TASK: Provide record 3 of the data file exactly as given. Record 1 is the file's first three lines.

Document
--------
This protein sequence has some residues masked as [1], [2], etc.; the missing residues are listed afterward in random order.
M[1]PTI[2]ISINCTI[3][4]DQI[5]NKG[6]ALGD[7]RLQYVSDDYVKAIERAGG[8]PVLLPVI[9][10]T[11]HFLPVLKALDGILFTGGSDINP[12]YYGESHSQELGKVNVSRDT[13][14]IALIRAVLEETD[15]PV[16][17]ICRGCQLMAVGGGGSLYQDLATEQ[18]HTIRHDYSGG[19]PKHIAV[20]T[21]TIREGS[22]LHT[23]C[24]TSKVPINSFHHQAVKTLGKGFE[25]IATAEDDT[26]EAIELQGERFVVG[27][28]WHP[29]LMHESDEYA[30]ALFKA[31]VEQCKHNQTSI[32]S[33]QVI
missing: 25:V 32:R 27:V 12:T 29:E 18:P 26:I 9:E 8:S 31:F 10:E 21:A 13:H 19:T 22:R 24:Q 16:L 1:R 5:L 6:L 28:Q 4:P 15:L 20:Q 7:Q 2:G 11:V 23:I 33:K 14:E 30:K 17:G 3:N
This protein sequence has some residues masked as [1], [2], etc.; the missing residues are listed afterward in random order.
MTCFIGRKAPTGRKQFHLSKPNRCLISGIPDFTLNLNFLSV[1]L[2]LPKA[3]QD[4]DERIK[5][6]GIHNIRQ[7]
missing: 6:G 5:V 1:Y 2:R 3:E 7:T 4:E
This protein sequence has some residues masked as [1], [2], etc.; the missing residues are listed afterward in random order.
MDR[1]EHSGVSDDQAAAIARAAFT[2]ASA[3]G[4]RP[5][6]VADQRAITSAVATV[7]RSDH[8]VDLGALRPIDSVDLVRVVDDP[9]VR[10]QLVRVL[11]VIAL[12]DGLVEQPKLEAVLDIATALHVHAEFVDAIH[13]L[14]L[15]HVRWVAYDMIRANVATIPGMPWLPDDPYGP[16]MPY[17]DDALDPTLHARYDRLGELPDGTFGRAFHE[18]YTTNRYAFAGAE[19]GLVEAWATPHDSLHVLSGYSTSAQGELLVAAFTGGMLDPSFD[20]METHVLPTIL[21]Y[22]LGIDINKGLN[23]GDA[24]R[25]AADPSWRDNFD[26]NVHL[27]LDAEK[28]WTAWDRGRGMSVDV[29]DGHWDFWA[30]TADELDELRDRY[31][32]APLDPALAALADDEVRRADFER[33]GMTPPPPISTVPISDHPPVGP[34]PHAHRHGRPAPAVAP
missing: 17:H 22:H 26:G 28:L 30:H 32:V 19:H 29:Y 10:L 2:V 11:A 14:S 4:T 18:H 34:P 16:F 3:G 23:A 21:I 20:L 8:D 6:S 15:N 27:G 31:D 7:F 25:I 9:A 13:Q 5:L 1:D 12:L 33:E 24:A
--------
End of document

This protein sequence has some residues masked as [1], [2], etc.; the missing residues are listed afterward in random order.
MDR[1]EHSGVSDDQAAAIARAAFT[2]ASA[3]G[4]RP[5][6]VADQRAITSAVATV[7]RSDH[8]VDLGALRPIDSVDLVRVVDDP[9]VR[10]QLVRVL[11]VIAL[12]DGLVEQPKLEAVLDIATALHVHAEFVDAIH[13]L[14]L[15]HVRWVAYDMIRANVATIPGMPWLPDDPYGP[16]MPY[17]DDALDPTLHARYDRLGELPDGTFGRAFHE[18]YTTNRYAFAGAE[19]GLVEAWATPHDSLHVLSGYSTSAQGELLVAAFTGGMLDPSFD[20]METHVLPTIL[21]Y[22]LGIDINKGLN[23]GDA[24]R[25]AADPSWRDNFD[26]NVHL[27]LDAEK[28]WTAWDRGRGMSVDV[29]DGHWDFWA[30]TADELDELRDRY[31][32]APLDPALAALADDEVRRADFER[33]GMTPPPPISTVPISDHPPVGP[34]PHAHRHGRPAPAVAP
missing: 17:H 22:H 26:G 28:L 30:H 32:V 19:H 29:Y 10:L 2:V 11:A 14:S 4:T 18:H 34:P 16:F 3:G 23:A 21:I 20:L 8:D 6:S 15:N 27:G 31:D 7:F 25:I 9:A 13:Q 5:L 1:D 12:L 33:E 24:A